1. When deciding what size turkey to buy, figure 1 pound per person up to a 15-pound bird, or 3/4 pound per person for a larger one. [Ed. note: Find Lynne’s guide to decoding turkey labels here.]

2. Defrost a frozen turkey in the refrigerator or in a sink filled with ice water. Never defrost a turkey on the kitchen counter. Harmful bacteria can form quickly. Figure about 30 minutes per pound, and change the water every 30 minutes.

3. Use a shallow, sturdy, very big roasting pan for the turkey. Avoid those flimsy foil pans -- they can buckle under the weight of a large bird and are dangerous. [Ed note: Learn how to select a good roasting pan here.]

4. Ditch the bulb baster and use a large spoon (an everyday serving or mixing spoon is fine) for basting the turkey. [Ed. note: More basting tips here.]

5. Have several clean potholders and a wooden spoon handy to use when turning the bird. You also might want an extra family member or friend to help.

6. When making stock to use in gravy, use lots of aromatic vegetables, garlic, white wine, and herbs for a rich, delicious taste. For bigger flavor, consider reducing some wine in the pan juices before adding stock and thickening. [Ed. note: Find more tips in Lynne’s Fool-proof Gravy Guide.]

7. To avoid lumps when thickening the gravy, never add flour to liquid. Instead, gradually beat cold liquid into the flour until you have a smooth slurry, then gradually whisk the slurry into the gravy until it reaches desired thickness.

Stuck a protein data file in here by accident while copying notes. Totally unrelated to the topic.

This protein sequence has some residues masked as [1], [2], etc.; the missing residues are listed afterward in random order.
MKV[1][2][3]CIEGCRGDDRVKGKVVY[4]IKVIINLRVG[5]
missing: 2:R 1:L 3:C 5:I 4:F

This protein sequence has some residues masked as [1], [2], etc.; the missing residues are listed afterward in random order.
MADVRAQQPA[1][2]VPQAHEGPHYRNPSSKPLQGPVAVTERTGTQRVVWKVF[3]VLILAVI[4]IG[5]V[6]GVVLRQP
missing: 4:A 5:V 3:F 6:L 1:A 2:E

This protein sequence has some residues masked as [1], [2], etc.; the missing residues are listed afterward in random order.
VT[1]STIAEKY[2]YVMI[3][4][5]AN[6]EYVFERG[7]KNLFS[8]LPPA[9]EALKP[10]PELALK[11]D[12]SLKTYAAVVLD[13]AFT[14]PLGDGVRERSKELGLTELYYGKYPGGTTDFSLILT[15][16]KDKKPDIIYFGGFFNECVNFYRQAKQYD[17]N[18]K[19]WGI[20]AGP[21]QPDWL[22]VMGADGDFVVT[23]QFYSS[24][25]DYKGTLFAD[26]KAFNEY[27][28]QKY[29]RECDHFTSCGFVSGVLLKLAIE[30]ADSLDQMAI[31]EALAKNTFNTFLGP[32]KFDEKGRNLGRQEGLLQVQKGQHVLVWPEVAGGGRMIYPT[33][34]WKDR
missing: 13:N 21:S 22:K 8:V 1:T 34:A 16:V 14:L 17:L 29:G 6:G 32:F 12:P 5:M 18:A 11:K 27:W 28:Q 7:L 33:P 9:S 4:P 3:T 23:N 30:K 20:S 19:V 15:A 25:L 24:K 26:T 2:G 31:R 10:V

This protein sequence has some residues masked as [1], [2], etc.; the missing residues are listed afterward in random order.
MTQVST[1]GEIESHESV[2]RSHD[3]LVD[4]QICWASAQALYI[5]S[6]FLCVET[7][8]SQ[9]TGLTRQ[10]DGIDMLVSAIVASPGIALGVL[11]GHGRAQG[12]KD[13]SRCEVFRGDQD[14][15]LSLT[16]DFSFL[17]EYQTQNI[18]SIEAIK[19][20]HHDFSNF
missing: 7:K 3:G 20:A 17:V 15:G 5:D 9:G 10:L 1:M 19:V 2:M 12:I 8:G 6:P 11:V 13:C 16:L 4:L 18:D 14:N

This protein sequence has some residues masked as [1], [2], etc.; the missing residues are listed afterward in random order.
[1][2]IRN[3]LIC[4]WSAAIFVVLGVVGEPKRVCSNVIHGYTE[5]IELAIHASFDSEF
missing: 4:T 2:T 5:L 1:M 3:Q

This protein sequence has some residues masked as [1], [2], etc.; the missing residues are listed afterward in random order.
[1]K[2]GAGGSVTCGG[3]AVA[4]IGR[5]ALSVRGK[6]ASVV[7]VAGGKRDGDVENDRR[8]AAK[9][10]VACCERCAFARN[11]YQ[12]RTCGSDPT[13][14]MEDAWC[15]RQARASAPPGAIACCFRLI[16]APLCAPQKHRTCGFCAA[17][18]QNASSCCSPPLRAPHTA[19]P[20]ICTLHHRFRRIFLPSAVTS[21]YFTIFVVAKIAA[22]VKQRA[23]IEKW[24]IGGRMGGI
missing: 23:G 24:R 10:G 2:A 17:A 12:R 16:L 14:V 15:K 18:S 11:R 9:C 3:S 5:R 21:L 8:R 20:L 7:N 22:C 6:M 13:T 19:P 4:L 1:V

8. Try using butternut squash instead of pumpkin in a pie. Add 2 teaspoons pure vanilla extract to the filling mix for big, mellow flavor.

9. Give a deep, big, sweet-tart flavor to apple pies by adding 1/3 cup apple cider syrup to the apples for a 10-inch pie. Make the cider syrup by boiling down 2 quarts good-tasting, organic apple cider to about 1-1/2 to 2 cups. It should be thick enough to coat a spoon. Refrigerate any leftover syrup up to 1 week or freeze up to 6 months. Use the syrup over ice cream and fruit; to baste chicken, salmon or pork; and as an addition to salad dressings, especially mustard-based ones.

10. And don’t tie your bulldog to the oven.

[Ed. note: Want more Thanksgiving tips? Check out 10 to-dos before Thanksgiving, our Thanksgiving FAQ and other Turkey-day stories here. And of course, we have recipes.]

Lynne Rossetto Kasper
Lynne Rossetto Kasper has won numerous awards as host of The Splendid Table, including two James Beard Foundation Awards (1998, 2008) for Best National Radio Show on Food, five Clarion Awards (2007, 2008, 2009, 2010, 2014) from Women in Communication, and a Gracie Allen Award in 2000 for Best Syndicated Talk Show.